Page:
In order to survive, technically we only need protein because our body is capable of converting protein into sugar/carbs and fats. Although in order for our body to thrive we require lots of carbohydrates and some fat in our diet as converting protein into fat or sugar is extremely energetically demanding. Technically, we do not need to consume fat in our diet because our body can synthesize fat from carbohydrates/sugar, but there are certain fat-soluble vitamins that can only be found in fats.
This brings us to the question....
If Our Body Can Produce Fat On It’s Own, Why Are There Essential Fatty Acids?:
There are certain fatty acids that the body cannot produce on its own, but contrary to popular belief you don’t actually require them to survive or to thrive. Calling the omega-3 and omega-6 fatty acids “essential” is the dietary equivalent of telling someone they’ll never be a good painter if they don’t practice, when they hate painting.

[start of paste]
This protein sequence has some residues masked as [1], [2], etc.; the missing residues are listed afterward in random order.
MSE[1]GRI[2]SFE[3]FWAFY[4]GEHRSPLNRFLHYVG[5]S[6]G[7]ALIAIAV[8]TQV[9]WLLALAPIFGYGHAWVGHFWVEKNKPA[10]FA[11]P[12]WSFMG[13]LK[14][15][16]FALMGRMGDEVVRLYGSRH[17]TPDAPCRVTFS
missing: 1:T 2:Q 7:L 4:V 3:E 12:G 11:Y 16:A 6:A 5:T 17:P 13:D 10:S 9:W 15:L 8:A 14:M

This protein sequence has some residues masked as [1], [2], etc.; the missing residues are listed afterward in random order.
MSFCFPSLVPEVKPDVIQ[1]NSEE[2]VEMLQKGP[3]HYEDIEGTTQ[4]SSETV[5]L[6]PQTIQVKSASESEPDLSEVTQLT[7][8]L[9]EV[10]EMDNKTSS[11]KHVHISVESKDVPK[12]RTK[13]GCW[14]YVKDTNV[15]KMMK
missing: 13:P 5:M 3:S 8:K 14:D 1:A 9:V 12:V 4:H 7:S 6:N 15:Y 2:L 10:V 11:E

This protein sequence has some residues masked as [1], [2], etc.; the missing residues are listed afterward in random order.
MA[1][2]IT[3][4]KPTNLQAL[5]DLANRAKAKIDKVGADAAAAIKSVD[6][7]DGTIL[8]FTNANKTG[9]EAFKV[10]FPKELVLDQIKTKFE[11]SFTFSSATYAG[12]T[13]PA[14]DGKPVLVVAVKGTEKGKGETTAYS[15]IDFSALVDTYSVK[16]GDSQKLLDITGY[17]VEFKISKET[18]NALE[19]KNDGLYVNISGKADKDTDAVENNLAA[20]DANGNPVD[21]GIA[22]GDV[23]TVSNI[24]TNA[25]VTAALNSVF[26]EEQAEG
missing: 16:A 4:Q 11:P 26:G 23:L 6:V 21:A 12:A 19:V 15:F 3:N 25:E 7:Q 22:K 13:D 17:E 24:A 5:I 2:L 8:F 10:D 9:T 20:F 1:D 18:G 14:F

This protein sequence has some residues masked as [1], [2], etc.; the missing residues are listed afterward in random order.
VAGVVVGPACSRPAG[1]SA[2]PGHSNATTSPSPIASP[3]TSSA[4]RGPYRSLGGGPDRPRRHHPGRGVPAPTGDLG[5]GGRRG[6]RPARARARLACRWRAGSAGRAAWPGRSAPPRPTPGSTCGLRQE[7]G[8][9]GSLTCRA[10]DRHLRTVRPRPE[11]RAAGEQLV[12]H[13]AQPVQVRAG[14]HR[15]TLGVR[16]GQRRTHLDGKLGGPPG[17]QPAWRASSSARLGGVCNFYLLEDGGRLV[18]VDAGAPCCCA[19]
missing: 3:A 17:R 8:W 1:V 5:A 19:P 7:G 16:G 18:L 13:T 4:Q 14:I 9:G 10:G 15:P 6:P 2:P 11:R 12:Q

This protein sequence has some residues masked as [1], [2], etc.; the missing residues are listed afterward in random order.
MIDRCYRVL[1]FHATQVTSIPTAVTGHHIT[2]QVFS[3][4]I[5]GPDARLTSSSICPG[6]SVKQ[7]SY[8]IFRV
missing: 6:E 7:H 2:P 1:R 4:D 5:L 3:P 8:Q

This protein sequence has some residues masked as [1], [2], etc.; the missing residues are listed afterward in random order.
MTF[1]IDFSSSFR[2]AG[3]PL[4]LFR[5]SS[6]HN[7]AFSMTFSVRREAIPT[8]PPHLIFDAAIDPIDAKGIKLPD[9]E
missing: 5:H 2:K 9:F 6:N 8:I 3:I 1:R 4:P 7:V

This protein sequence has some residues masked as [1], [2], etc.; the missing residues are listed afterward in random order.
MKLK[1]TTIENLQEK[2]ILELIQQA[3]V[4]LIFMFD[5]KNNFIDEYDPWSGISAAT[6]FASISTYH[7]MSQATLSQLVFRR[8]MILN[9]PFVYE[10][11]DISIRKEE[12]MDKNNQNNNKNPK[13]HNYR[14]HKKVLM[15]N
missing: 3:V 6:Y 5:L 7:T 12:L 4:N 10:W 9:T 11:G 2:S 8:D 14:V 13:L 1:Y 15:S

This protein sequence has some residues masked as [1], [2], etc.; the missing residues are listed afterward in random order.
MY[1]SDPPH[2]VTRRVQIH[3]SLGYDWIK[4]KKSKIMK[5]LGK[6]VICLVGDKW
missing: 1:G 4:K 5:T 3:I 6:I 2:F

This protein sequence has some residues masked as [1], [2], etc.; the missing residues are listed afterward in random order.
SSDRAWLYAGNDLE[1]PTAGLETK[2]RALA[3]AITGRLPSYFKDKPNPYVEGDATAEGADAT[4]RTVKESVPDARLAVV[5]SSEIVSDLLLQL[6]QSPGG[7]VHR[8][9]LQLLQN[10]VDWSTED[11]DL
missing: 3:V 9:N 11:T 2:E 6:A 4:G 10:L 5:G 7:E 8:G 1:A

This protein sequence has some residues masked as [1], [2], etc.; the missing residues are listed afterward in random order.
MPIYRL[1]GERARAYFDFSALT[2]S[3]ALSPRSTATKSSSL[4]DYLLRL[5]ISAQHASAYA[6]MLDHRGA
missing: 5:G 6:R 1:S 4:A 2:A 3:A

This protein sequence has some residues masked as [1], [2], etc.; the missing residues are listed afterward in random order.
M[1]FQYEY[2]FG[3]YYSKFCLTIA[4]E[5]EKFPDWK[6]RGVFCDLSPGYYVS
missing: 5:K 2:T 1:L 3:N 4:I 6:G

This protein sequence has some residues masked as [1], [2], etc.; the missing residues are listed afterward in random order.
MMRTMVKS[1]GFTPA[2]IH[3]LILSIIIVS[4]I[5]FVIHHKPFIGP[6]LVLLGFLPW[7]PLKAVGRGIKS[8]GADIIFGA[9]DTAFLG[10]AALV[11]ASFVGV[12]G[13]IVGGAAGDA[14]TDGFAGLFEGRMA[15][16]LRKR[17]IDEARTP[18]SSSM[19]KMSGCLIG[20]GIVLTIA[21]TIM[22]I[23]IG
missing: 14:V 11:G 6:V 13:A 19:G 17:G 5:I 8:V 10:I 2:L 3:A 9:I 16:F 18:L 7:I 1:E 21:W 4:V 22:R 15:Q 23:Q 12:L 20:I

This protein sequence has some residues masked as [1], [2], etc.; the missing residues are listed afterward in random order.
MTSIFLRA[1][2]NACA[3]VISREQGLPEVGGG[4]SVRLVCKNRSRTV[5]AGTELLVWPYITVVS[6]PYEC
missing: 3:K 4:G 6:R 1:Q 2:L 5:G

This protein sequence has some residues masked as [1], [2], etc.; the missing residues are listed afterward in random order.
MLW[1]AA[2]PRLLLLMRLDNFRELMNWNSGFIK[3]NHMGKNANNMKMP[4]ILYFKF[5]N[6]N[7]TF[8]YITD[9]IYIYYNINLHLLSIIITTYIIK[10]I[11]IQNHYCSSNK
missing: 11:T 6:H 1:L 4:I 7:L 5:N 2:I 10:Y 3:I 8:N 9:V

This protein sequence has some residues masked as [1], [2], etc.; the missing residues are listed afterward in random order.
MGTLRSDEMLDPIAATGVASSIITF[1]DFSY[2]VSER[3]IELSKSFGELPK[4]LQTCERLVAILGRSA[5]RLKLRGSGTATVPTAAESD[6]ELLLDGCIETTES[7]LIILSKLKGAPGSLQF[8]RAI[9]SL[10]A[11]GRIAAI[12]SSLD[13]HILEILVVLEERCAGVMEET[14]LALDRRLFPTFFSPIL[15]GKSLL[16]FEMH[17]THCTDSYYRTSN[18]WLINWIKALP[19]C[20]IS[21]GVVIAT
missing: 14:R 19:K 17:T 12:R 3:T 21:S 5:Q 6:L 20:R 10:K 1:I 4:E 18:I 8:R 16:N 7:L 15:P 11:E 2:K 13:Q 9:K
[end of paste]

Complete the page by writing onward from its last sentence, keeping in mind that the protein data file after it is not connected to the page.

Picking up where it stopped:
The only fatty acid you need is the Omega-9 fatty acid, oleic acid, which your body is capable of producing on its own.
What Are The “Essential” Fatty Acids?:
The “essential” fatty acids are organized into two categories:
- The Omega-3 Fatty Acids
- EPA (Eicosapentaenoic Acid)
- DHA (Docosahexaenoic Acid)
- ALA (Alpha-linolenic Acid)
- The Omega-6 Fatty Acids
- Linoleic Acid
- Arachidonic Acid
The omega-3 and omega-6 fatty acids fall within Polyunsaturated Fatty Acids. Polyunsaturated fatty acids (PUFAs) means they have multiple (poly) double bonds in their structure. In contrast to saturated fats which have no double bonds. Omega-3 fatty acids have a double bond every 3 carbons. The shortest EFA, ALA, has 18 carbon molecules and thereby contains 6 double bonds. The omega-6 fatty acids have a double bond every 6 carbon molecules, so Linoleic Acid which contains 18 carbons has 3 double bonds.